Doctoral students in exercise science join an active community of scholarship and practice, and engage in a research-based exploration of the effects of exercise on human health, disease and performance.
Students work closely with exercise science faculty and collaborators on shared research interests in various dedicated laboratory facilities on campus. In addition to personalized mentorship from faculty who are widely published in numerous areas of scholarly inquiry, students are also supported by the Falk College Research Center, the university research community, and partner institutions including prominent area hospitals. Research design, methods and statistics are the foundation of required Ph.D. coursework, complimented by a wide variety of options for electives.
Doctoral milestones include a 45 hour review, successful completion of a qualifying exam at the end of coursework, a research apprenticeship project, developing and defending a dissertation proposal, a completed dissertation and a successful oral defense.
Why this degree makes a difference in society today…tomorrow…
Researchers in exercise science contribute to a body of knowledge that informs the practice of medicine, nutrition, public health, mental health and others. New discoveries in exercise science lead to improved health policies, patient treatment plans, nutritional recommendations, athletic training, community interventions, health access and equity initiatives, and beyond. Overall, the impact of exercise science researchers and educators is far-reaching and helps to build stronger, healthier people and communities.
In addition to required coursework in research design, methods, and statistics, students choose electives from exercise science course offerings, or from university courses relevant to their professional goals. Such areas include advanced technical writing, biochemistry, bioengineering, neuroscience, public health, nutrition, and others. Here is a small sample of required courses:
- Current Literature in Exercise and Sport Science
- Systemic Physiology and Exercise
- Research Methods in Exercise and Sport Science
- Experimental Design and Statistical Methods I and II
- Advanced Seminar in Quantitative Research Methods I
The Department of Exercise Science houses several laboratories that support integrative research at the cellular, tissue, and whole organism level. Laboratories include:
- The Human Performance Laboratory: Conducts non-invasive assessment of vascular structure and function to explore the impact of exercise on emerging markers of cardiovascular disease risk;
- The Kinesmetrics Laboratory: Applies objective measurement tools to advance knowledge of physical behavior’s (sleep, sedentary behavior and physical activity) consequences on health;
- The Clinical Research Laboratory: Utilizes metabolic testing facilities in conjunction with wet lab space to measure cardio-metabolic risk factors (e.g., insulin resistance, metabolic syndrome and type 2 diabetes) in obese populations.
Syracuse University is a collaborative, interdisciplinary research community. Falk College’s dedicated Research Center supports faculty and student research activity through identifying funding sponsors and collaborators, internal and external proposal development and post award support, as well as navigating the University sponsored-project system.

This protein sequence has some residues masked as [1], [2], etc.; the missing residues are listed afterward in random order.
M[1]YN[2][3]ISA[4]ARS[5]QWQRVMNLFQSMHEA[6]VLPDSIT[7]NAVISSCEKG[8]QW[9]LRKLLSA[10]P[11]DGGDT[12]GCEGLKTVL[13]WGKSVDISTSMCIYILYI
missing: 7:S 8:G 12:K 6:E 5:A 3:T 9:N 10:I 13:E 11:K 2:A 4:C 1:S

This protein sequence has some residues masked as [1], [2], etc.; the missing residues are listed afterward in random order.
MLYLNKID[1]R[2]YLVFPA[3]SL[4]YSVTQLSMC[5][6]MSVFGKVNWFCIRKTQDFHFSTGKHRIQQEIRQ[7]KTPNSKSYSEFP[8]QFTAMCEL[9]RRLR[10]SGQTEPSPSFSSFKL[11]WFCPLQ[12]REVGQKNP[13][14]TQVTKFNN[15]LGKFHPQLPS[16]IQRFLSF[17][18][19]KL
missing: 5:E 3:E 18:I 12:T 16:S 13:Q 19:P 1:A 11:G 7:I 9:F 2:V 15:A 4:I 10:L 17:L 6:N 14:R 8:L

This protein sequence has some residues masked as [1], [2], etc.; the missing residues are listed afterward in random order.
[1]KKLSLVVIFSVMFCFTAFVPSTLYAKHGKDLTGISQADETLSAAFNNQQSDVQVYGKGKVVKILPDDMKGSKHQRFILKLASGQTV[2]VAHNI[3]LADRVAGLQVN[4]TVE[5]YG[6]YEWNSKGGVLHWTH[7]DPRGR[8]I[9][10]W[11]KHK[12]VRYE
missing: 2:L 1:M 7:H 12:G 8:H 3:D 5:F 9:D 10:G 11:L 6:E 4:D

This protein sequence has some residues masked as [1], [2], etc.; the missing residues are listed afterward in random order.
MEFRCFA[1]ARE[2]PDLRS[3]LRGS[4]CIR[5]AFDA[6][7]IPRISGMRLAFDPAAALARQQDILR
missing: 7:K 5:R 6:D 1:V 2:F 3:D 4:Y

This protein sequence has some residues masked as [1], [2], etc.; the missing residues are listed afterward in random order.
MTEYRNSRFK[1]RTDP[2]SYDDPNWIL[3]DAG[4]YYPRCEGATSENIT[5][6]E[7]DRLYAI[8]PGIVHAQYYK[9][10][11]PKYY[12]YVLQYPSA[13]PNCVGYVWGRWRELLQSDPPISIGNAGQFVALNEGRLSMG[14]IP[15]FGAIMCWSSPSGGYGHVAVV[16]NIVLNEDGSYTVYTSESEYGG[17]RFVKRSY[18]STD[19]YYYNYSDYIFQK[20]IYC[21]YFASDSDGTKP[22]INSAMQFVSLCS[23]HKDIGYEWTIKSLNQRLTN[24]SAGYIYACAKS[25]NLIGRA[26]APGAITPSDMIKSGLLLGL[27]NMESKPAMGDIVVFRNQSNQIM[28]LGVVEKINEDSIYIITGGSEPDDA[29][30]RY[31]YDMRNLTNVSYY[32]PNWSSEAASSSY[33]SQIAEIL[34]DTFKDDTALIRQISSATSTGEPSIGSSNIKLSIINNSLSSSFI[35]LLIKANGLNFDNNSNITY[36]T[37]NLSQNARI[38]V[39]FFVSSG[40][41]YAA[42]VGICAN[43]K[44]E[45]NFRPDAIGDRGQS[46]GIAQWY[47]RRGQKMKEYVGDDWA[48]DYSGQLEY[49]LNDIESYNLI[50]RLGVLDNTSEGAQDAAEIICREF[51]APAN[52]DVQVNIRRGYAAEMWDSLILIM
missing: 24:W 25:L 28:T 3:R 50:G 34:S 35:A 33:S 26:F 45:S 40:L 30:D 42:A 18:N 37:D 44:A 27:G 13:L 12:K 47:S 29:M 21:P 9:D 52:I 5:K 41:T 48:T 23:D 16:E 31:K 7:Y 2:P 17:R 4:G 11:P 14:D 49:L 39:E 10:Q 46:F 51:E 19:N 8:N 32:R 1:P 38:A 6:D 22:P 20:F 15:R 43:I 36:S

The Ph.D. program prepares students for careers involving sport, health, and human performance-related biomedical research, such as:
- Faculty positions in university departments where exercise and human physical activity have emerged as major focus areas, for example, kinesiology, nutrition, public health, and others;
- Postdoctoral positions in a variety of settings (major universities, medical schools) for additional training in the area of expertise;
Research positions in other settings. For example, graduates are well-suited for research careers in applied human physiology and/or human health, as exemplified by the research priorities of Federal agencies such as NASA (National Aeronautics and Space Agency), and the NIH (The National Institutes of Health), and the USARIEM (US Army Research Institute of Environmental Medicine).
Students admitted to the Ph.D. program in Exercise Science will receive four years of graduate assistantship funding. The graduate assistantship will include a stipend and tuition scholarship credits. All graduate assistantships require service as a research assistant and/or teaching assistant.
Prospective students with a bachelor’s degree and the prerequisites listed below may apply to the Ph.D. program. These students will first complete Phase I of the program, which are the same requirements completed by master’s degree students, before moving on to Phase II (see curriculum information in the Course Catalog). Applicants who are not sure of their plans may decide to apply to the Exercise Science M.S. program, with the option to apply to the Ph.D. program toward the end of the master’s degree. Applicants should have a cumulative undergraduate GPA of at least 3.0, and transcripts that show successful completion of:
- 8 semester hours of General Biology
- 8 semester hours of Human Anatomy and Physiology
- 3 credit hours of exercise physiology
- 3 credit hours of general science
Those who already hold a master’s degree in Exercise Science may also apply, and, depending on review of past coursework, may begin with Phase II of the program (see curriculum information in the Course Catalog).
For additional admissions information, contact the Office of Admissions at email@example.com, or fill out our online form: